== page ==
I also have to give the game credit as being one of the few that made Princess Peach sort of useful.  Sure, she gets kidnapped & Mario has to save her, but that’s not the whole point of the game.  And given that she’s only party member who has a lot of healing spells, she’s useful to keep in your main party.

#7 – Fable II

 

Like most gamers, I’ve had a love-hate relationship with the Fable franchise.  I lost interest halfway through the first Fable, & only played Fable III once despite having what I think is the best plot out of the three games because of the bland gameplay.  But Fable II I’ve played through several times & still enjoy it.  It’s hard to point to one specific aspect of the game as what makes it superior to the others.  It certainly had its flaws, like the limited character customization, fairly useless NPC population (unless you want to torment them) combined with horrible accents, & samey plot.  And let’s not forgot those annoying children that forced me to run through the town to avoid hearing them begging for an autograph.

But it did a lot of things right, in my opinion.  I loved the different skill systems & that you also had a general experience pool.  The game is graphically beautiful & has some very funny moments.  The dog companion feels more natural than it does in Fable III & has a reason for being there.  I became very attached to my friend through the game, even if he stopped helping in combat to bark about treasure.  The jobs are kinda interesting & varied.  One minute you’re making swords, then you’re hunting a bounty, then you’re serving drinks, then you turn around & drag some poor sod off to slavery.  And while I wasn’t very good at them, the pub games helped expand the world some.  And I can’t leave out my favorite part: that if you level up your Skill (Ranged) ability, you can target specific areas of an enemy, including the crotch, which is endlessly hilarious.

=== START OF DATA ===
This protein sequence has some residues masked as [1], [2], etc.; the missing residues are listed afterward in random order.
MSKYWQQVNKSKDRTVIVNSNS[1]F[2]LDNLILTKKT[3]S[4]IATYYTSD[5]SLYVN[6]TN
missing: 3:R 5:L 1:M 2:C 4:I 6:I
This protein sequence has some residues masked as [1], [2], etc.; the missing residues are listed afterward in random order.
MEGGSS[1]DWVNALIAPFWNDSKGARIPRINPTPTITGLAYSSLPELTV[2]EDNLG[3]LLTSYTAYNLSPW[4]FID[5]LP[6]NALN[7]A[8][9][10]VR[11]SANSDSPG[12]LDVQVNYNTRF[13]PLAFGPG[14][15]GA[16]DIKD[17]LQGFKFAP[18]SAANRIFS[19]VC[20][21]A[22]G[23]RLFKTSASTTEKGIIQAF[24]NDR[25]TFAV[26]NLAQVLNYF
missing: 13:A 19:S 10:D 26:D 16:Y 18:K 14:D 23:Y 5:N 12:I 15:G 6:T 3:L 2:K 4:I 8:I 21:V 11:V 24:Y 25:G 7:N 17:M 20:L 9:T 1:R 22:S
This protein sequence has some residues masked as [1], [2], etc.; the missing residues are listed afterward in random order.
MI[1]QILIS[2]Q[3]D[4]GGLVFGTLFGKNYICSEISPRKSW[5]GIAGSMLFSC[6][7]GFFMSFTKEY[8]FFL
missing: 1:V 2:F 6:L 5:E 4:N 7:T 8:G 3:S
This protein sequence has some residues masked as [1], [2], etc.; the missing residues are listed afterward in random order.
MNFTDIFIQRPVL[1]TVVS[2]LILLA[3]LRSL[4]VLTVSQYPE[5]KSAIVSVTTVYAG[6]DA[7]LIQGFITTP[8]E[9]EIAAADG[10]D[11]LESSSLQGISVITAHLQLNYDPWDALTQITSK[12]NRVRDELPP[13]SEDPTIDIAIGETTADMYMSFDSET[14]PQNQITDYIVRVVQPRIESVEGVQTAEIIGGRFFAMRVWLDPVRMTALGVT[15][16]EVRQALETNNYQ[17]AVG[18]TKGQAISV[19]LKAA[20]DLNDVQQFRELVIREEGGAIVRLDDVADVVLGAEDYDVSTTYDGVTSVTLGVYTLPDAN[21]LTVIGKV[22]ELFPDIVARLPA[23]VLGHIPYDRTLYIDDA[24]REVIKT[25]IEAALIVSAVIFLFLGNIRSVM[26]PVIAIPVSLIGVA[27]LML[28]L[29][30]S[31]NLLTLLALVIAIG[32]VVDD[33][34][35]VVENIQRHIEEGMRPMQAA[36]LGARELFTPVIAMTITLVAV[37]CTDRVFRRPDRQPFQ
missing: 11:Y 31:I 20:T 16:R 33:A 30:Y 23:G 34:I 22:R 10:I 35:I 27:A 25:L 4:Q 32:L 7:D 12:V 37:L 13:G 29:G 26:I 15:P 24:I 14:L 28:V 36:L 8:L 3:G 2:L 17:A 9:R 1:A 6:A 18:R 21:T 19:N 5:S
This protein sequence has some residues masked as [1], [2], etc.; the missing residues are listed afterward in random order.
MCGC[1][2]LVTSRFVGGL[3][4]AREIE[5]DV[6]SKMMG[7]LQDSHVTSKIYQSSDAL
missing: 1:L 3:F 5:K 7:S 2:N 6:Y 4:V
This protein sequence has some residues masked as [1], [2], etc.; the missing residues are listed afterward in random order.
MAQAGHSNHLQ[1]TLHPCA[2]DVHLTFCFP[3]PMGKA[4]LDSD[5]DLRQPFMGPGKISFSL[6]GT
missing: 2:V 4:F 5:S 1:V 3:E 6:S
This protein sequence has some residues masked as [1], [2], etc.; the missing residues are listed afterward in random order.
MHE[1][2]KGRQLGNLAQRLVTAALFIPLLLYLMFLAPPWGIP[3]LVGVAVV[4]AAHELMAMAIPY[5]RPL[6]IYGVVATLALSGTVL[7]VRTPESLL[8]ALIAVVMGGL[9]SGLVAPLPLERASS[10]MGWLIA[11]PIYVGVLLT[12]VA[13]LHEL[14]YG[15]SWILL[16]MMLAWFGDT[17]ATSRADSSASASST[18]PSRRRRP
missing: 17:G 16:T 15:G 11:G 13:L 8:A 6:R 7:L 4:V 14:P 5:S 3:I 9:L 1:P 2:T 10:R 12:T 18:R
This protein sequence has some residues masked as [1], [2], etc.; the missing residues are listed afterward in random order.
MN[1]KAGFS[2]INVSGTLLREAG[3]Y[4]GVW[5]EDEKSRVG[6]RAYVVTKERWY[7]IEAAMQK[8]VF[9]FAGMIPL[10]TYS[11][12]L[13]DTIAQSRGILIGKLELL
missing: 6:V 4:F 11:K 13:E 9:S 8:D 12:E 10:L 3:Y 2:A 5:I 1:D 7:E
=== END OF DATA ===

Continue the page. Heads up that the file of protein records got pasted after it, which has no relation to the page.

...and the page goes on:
To me, it felt like the good parts of Fable III were the parts carried over from Fable II just for the sake of carrying them over (like the dog, which really served no role in the story) while I missed the parts they left behind.  The world as a whole just felt more alive & engaging.  In fact, after writing this, I have the urge to start up a brand new playthrough…

#6 – Tenchu: Return From Darkness

 

The Tenchu series probably comes to closest to how ninjas actually acted, minus all of the supernatural aspects of the series.  As much fun as it is to lop enemies’ heads off left & right, I can’t help imagining that Ryu Hayabusa would make a poor ninja.  Instead of focusing on flashy combat, the Tenchu series focuses on stealthily eliminating enemies.  Although it takes more patience, I find much more satisfaction in picking a room of bad guys off one by one without being spotted, taking great glee in watching them try to find me but knowing they won’t.